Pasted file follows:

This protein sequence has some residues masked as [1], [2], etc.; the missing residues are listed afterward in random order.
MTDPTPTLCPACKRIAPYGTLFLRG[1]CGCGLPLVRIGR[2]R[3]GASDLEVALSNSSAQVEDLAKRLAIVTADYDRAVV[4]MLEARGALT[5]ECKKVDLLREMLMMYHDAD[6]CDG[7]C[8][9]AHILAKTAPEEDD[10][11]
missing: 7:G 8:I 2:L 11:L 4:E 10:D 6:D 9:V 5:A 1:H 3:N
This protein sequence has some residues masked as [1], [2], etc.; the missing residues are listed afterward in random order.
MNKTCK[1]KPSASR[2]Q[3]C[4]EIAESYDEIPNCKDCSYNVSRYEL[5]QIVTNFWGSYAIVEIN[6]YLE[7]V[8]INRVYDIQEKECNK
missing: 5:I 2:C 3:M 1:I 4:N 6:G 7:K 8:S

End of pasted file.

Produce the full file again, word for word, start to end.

This protein sequence has some residues masked as [1], [2], etc.; the missing residues are listed afterward in random order.
MTDPTPTLCPACKRIAPYGTLFLRG[1]CGCGLPLVRIGR[2]R[3]GASDLEVALSNSSAQVEDLAKRLAIVTADYDRAVV[4]MLEARGALT[5]ECKKVDLLREMLMMYHDAD[6]CDG[7]C[8][9]AHILAKTAPEEDD[10][11]
missing: 7:G 8:I 2:L 11:L 4:E 10:D 6:D 9:V 5:A 1:H 3:N
This protein sequence has some residues masked as [1], [2], etc.; the missing residues are listed afterward in random order.
MNKTCK[1]KPSASR[2]Q[3]C[4]EIAESYDEIPNCKDCSYNVSRYEL[5]QIVTNFWGSYAIVEIN[6]YLE[7]V[8]INRVYDIQEKECNK
missing: 5:I 2:C 3:M 1:I 4:N 6:G 7:K 8:S